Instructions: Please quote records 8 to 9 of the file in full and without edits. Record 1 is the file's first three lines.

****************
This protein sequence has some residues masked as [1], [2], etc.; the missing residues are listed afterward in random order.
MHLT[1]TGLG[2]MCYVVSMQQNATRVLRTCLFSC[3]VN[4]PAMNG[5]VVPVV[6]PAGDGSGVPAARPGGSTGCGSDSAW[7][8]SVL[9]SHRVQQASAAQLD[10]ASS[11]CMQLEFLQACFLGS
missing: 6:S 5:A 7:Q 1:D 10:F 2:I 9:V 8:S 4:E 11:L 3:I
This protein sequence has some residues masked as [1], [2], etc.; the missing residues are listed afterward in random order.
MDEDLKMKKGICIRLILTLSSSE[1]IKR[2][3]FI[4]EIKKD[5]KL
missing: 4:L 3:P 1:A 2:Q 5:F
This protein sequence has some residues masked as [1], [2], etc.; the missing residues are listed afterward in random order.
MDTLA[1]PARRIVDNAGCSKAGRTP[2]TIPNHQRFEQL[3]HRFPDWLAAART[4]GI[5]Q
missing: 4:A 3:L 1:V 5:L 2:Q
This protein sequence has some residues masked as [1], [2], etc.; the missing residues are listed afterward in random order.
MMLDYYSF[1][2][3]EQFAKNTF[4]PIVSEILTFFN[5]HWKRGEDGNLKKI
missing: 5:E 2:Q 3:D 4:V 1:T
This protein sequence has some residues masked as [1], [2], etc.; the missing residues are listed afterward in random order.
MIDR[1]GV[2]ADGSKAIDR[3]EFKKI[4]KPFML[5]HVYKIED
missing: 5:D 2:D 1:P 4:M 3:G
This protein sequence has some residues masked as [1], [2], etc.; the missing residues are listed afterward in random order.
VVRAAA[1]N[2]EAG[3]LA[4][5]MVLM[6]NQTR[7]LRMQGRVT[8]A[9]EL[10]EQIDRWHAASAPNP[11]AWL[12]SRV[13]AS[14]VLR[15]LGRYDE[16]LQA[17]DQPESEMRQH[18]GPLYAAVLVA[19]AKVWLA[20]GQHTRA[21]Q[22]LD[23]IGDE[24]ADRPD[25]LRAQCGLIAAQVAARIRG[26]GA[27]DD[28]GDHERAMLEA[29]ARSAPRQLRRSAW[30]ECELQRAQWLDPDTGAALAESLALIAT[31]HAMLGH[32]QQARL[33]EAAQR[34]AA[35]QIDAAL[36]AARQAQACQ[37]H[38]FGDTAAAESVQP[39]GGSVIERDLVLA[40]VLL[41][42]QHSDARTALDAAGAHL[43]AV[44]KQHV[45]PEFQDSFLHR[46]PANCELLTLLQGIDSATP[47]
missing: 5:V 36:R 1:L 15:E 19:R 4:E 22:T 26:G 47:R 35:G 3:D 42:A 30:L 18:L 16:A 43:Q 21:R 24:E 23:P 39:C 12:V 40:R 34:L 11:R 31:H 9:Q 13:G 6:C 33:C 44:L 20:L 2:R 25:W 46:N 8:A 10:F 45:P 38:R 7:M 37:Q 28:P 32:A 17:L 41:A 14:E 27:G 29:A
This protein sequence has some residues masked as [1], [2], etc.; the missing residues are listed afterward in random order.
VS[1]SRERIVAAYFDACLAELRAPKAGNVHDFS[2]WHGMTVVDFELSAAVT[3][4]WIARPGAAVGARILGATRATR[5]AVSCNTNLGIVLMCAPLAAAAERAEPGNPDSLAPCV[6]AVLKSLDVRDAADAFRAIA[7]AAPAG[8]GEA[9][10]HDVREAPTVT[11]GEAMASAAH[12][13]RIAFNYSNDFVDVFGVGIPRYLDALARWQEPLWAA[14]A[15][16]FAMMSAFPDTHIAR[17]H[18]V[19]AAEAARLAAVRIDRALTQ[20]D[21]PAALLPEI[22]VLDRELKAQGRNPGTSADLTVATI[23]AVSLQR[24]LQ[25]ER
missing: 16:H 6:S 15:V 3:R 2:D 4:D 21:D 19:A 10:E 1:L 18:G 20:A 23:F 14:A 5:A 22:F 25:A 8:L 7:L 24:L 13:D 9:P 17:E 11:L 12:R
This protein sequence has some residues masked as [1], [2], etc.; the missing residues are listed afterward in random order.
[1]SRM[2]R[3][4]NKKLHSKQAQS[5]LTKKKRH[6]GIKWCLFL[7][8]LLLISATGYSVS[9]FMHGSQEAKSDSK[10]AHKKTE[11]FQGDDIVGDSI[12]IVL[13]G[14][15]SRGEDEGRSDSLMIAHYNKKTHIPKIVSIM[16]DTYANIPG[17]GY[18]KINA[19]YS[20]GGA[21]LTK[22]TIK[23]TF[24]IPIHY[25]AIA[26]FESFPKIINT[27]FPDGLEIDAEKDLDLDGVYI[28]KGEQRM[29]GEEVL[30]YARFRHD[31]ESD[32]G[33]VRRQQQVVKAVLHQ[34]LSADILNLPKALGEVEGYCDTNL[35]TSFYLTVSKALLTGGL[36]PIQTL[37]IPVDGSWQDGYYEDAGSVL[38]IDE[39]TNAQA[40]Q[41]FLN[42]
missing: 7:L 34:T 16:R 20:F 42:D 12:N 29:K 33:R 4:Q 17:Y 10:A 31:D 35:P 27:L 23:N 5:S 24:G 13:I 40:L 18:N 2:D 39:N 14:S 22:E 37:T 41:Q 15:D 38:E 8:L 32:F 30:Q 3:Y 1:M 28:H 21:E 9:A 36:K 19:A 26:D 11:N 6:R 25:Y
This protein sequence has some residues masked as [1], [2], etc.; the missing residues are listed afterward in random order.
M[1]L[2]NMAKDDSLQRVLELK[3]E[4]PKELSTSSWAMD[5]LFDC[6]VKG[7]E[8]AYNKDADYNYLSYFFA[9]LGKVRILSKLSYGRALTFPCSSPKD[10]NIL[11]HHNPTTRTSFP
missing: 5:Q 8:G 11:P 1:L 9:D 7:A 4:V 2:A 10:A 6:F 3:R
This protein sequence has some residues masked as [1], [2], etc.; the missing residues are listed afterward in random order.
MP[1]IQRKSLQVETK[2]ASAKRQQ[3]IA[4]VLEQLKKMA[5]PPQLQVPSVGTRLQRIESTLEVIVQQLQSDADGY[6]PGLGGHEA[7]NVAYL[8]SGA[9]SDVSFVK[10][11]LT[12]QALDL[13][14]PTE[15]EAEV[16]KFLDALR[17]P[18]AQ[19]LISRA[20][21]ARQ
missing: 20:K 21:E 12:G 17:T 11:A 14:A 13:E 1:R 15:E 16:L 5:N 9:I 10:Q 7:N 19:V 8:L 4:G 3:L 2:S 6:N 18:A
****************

This protein sequence has some residues masked as [1], [2], etc.; the missing residues are listed afterward in random order.
[1]SRM[2]R[3][4]NKKLHSKQAQS[5]LTKKKRH[6]GIKWCLFL[7][8]LLLISATGYSVS[9]FMHGSQEAKSDSK[10]AHKKTE[11]FQGDDIVGDSI[12]IVL[13]G[14][15]SRGEDEGRSDSLMIAHYNKKTHIPKIVSIM[16]DTYANIPG[17]GY[18]KINA[19]YS[20]GGA[21]LTK[22]TIK[23]TF[24]IPIHY[25]AIA[26]FESFPKIINT[27]FPDGLEIDAEKDLDLDGVYI[28]KGEQRM[29]GEEVL[30]YARFRHD[31]ESD[32]G[33]VRRQQQVVKAVLHQ[34]LSADILNLPKALGEVEGYCDTNL[35]TSFYLTVSKALLTGGL[36]PIQTL[37]IPVDGSWQDGYYEDAGSVL[38]IDE[39]TNAQA[40]Q[41]FLN[42]
missing: 7:L 34:T 16:R 20:F 42:D 12:N 29:K 33:R 4:Q 17:Y 10:A 31:D 35:P 27:L 23:N 5:S 24:G 13:I 40:L 18:N 2:D 39:N 14:S 22:E 37:T 41:Q 15:D 38:E 8:L 32:F 30:Q 3:Y 1:M 28:H 21:E 9:A 36:K 19:A 26:D 11:N 6:R 25:Y
This protein sequence has some residues masked as [1], [2], etc.; the missing residues are listed afterward in random order.
M[1]L[2]NMAKDDSLQRVLELK[3]E[4]PKELSTSSWAMD[5]LFDC[6]VKG[7]E[8]AYNKDADYNYLSYFFA[9]LGKVRILSKLSYGRALTFPCSSPKD[10]NIL[11]HHNPTTRTSFP
missing: 5:Q 8:G 11:P 1:L 9:D 7:A 4:V 2:A 10:A 6:F 3:R